Reprinted from Newsletter 102, dated 2002 January

A tale of twins in the forest

Ian Rands

Two views of a tree trunk in a forest. It has a distinct line down its length but is still living.
This ash tree near the Rhine was split east to west and north to south and then bound up to keep growing.

About thirty years ago I came across an unusual sight in a forest in the Taurus mountains east of the Rhine. Several times between then and now I have returned to keep an eye on its progress. Last September I took my camera so that you might be able to share this phenomenon with me.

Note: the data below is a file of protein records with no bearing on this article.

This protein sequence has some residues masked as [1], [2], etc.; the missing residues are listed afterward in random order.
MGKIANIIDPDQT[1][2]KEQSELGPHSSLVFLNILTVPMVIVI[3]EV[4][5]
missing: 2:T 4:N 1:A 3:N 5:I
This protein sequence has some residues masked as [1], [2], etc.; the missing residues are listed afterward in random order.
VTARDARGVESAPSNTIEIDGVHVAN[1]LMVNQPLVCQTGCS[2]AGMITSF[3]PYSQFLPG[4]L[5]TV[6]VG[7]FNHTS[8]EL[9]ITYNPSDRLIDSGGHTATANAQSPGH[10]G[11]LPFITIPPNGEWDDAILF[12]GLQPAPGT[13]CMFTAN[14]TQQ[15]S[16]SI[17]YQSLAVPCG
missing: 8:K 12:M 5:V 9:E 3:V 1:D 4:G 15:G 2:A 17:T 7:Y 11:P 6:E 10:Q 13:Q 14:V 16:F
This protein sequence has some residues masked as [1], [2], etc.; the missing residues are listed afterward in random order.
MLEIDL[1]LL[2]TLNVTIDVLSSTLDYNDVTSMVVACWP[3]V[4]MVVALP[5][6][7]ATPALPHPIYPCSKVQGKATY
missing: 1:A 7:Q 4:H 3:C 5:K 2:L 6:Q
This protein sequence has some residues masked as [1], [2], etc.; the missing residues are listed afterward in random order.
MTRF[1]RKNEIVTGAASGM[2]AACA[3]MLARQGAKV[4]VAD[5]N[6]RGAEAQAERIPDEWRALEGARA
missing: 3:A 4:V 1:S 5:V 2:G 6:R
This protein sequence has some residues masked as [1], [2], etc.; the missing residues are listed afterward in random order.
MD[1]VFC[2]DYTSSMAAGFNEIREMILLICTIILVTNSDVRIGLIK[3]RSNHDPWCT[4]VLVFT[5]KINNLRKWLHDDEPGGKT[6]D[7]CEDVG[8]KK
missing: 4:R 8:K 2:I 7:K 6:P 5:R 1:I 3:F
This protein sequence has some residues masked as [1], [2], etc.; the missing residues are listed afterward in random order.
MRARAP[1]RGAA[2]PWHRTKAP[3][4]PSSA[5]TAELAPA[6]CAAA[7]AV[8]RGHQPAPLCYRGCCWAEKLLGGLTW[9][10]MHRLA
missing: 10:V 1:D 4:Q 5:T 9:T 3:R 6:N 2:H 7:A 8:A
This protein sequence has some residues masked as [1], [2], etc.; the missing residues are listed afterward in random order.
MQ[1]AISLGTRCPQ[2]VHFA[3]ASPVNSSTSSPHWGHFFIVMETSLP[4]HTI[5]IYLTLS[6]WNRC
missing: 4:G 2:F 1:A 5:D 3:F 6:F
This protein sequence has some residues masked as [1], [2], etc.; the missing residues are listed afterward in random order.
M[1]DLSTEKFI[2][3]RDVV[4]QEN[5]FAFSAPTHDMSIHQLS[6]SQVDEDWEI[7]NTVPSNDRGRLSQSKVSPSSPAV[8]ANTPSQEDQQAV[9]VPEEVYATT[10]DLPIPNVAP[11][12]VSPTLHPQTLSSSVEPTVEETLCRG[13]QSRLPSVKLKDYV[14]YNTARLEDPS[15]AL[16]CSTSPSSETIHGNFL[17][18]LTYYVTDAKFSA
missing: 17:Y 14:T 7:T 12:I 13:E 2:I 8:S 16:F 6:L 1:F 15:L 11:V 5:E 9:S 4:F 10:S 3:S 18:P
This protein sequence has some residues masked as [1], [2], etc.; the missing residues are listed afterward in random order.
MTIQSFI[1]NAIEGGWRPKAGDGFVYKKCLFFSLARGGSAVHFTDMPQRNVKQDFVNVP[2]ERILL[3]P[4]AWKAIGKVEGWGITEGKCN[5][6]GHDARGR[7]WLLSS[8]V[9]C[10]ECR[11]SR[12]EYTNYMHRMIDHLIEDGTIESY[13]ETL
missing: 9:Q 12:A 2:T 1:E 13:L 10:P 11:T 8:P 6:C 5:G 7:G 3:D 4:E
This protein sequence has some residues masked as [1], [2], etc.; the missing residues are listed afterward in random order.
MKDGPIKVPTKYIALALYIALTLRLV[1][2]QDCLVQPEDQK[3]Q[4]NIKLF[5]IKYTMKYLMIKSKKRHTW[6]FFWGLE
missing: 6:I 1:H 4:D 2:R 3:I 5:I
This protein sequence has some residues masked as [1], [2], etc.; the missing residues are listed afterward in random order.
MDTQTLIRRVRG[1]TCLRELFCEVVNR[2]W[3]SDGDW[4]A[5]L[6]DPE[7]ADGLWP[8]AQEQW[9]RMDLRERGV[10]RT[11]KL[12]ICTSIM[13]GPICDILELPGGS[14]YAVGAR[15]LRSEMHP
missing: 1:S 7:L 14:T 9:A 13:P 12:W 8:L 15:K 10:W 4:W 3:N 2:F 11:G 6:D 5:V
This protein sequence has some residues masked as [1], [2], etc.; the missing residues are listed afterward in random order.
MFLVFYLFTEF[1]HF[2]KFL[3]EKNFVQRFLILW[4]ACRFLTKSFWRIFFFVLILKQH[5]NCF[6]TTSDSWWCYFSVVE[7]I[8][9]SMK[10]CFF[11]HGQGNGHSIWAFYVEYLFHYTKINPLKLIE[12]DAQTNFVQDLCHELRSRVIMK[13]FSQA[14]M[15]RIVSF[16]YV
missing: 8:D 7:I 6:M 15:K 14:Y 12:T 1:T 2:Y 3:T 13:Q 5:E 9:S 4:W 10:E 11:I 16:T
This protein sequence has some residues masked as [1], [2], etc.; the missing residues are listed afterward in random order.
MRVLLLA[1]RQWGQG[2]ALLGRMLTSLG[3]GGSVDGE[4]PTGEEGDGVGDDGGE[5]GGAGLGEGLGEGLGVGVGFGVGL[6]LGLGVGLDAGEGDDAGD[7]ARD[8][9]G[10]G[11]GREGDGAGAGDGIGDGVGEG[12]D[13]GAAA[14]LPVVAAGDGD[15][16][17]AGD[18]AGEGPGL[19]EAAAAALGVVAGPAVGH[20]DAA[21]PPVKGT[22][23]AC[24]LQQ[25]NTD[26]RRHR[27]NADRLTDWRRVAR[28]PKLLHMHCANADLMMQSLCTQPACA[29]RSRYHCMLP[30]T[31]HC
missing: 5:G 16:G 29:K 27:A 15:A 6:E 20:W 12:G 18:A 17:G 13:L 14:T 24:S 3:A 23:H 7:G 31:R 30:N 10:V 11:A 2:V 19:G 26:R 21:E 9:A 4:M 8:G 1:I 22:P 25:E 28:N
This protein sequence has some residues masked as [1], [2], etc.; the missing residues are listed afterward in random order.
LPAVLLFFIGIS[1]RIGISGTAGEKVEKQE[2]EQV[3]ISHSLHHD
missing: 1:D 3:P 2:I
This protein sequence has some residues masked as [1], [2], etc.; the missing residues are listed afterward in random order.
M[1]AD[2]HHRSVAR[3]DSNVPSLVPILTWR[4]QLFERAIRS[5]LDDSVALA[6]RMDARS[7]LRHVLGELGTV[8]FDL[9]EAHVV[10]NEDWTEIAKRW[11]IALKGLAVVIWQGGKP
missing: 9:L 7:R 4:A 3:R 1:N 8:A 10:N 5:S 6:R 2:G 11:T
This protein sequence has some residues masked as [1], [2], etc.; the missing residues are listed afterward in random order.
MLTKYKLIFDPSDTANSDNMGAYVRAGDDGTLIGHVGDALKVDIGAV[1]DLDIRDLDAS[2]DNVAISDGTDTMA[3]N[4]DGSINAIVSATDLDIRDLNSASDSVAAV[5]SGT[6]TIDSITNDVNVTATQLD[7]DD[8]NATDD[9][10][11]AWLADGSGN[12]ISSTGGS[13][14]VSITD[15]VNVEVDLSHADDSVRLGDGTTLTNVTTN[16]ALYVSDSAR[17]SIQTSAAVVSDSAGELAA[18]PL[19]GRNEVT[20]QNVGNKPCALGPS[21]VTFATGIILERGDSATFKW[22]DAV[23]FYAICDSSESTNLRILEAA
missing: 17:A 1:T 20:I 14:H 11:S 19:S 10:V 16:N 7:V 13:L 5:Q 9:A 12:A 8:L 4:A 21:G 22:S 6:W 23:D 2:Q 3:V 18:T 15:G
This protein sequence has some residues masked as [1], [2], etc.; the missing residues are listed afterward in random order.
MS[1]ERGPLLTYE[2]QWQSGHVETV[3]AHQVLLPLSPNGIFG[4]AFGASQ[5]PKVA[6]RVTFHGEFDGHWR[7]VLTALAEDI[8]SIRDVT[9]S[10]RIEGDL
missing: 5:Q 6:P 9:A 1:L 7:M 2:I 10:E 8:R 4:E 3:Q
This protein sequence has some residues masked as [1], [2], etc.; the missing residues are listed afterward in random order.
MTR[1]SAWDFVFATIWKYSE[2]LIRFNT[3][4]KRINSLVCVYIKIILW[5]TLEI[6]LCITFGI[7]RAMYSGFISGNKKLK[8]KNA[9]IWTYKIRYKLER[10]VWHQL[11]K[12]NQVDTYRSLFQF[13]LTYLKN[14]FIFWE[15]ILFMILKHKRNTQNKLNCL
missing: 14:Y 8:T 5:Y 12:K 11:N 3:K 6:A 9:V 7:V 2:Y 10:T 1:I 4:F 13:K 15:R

On the corner of a large plantation of ash and oak and beech, and by the side of a well-worn track, I spotted a damaged young ash sapling. It had been slit through from north to south, and also from east to west, and then bound up for the wounds to heal and for the tree to carry on living.

Now who had done this, and why? I had heard that children of families who lived and worked in the woods were, when small babies, passed through a split tree as part of their initiation rites, and that the practice was not uncommon. If you read Thomas Hardy’s The Woodlanders and enter a large forest, you will understand.

Was my tree, with its double split, used to initiate twins? The tree survived, as you will see by the photographs. Did it bring good luck to the twins? When they die, will the tree die also?